Cross the old bridge, and as you do so you will see on your left Powick Mill with its tall chimney, this was an early hydro-electric power station dating from 1894. Powick Bridge is the starting point for the Monarch’s Way, at 615 miles long, it is the longest inland long distance path in England. This walk continues by following the Monarch’s Way into Worcester. Following the north bank of the River Teme, passing under the newer Powick Bridge again, and then following the riverbank to the Teme’s confluence with the River Severn. The path following the riverbank except for a short cut avoiding a long meandering loop in the river. It was near the Teme’s confluence with the Severn that the Parliamentarian forces crossed the river using pontoons during the battle. Follow the bank of the River Severn, passing the city’s boundary stone, keeping the open farmland where much of the fighting took place on the left. This land has remained undeveloped because it is floodplain. Approaching Diglis, Diglis Bridge a footbridge built in 2010 is passed. Adjacent to the footbridge are four cut out metal figures of people associated with Worcester, they are Ernest Payne, a gold medal winning cyclist in the London 1908 Olympics, Sir Charles Hastings, a founder of the British Medical Association, and two civil war soldiers, representing the Battle of Worcester in 1651. This bridge can be crossed if the walk is to be shortened, doing so would mean missing fine views of the cathedral and Worcester’s riverfront. Continuing past Diglis weir, a good path named Bromwich Parade follows the river as far as Worcester Bridge. This path provides fine views of Worcester Cathedral, the Bishops Palace and former warehouses. Worcester Bridge is crossed, this bridge originally built in 1779 by John Gwynn and widened in 1931.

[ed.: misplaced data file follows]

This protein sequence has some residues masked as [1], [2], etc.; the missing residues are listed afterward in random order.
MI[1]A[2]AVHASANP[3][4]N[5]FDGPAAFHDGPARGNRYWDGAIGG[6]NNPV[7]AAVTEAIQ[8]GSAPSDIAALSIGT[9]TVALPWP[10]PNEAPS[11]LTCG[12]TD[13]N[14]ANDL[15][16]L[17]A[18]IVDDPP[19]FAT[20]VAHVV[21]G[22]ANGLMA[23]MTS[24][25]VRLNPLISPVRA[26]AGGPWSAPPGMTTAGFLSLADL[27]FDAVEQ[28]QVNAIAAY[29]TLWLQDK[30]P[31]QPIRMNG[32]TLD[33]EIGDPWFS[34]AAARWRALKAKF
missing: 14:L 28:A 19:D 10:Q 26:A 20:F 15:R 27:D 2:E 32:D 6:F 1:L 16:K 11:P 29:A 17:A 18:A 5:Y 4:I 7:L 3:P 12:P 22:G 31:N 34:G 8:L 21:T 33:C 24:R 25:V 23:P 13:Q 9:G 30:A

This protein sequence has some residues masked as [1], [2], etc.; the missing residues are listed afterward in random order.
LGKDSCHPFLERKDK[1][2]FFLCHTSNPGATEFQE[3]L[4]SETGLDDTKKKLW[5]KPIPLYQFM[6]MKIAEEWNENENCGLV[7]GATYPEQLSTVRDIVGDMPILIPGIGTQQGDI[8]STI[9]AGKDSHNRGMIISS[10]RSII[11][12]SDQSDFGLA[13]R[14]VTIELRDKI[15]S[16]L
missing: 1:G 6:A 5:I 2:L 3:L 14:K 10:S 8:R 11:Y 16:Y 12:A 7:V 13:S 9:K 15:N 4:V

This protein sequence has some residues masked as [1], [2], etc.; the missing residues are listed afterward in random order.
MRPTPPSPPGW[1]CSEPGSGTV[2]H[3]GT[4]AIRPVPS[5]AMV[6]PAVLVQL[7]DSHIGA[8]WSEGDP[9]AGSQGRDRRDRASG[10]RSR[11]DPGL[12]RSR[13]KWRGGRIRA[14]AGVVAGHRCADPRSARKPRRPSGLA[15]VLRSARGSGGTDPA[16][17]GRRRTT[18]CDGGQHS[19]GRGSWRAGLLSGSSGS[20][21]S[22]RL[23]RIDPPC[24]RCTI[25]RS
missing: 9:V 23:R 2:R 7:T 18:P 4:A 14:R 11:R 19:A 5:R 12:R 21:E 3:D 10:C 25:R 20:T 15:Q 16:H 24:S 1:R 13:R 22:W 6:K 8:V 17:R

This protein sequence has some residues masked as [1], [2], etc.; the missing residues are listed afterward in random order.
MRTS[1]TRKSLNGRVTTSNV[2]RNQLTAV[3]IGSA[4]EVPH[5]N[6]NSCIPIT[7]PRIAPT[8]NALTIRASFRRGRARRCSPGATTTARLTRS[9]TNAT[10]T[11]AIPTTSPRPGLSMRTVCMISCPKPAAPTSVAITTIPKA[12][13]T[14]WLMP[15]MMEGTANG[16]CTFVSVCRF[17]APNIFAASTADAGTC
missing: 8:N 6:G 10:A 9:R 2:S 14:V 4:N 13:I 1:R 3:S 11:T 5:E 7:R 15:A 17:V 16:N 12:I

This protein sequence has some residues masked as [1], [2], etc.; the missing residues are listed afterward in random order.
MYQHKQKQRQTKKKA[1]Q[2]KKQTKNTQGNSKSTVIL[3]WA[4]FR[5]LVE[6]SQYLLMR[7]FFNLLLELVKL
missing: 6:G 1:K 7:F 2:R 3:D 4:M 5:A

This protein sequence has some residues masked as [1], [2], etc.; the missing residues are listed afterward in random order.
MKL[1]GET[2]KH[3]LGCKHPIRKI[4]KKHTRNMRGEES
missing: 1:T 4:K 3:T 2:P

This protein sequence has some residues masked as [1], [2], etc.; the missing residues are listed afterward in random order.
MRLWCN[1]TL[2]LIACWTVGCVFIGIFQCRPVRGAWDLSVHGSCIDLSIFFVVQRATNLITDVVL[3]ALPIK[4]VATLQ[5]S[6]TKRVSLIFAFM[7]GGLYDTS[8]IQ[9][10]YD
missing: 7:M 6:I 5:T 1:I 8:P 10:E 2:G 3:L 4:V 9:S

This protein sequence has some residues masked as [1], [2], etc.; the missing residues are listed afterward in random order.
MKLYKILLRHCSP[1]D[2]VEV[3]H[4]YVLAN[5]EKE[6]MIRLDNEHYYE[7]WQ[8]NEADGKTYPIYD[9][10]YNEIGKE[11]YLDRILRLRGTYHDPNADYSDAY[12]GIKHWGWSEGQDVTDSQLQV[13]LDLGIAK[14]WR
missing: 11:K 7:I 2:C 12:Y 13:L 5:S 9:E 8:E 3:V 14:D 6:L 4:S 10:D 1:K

Standing on the bridge there is a classic view of the river with the cathedral dominating the view. Having crossed the bridge turn right and walk down South Parade in front of former warehouses. The river frontage now opens up on the left with St Andrew’s Garden and St Andrew’s Spire. The riverside walk continues along Kleve Walk, named after Worcester’s German twin town and passes below the Bishop’s Palace and Cathedral. The Watergate is passed which there are numerous flood depth markers cut into the wall. The lock where the Worcester and Birmingham Canal enters the Severn is crossed. This area of Worcester has been largely redeveloped in the last fifteen years with many modern residential apartments overlooking the canal basin and river. Diglis Weir is passed again along with the pair of locks. The riverside footpath here is followed by two long distance paths, the Severn Way and the Three Choirs Way. After passing the Diglis Bridge the footpath passes through a wooded area and crosses Duck Brook. As the Carrington Bridge and Worcester’s southern relief road is approached the sound of traffic increases. The footpath crosses a caravan park before passing under the Carrington Bridge and then turning left up a short steep climb back to the car park and start point.
You can see this trip plotted on a map on the Geo-trips page LinkExternal link .


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Thu, 3 May 2018 at 21:19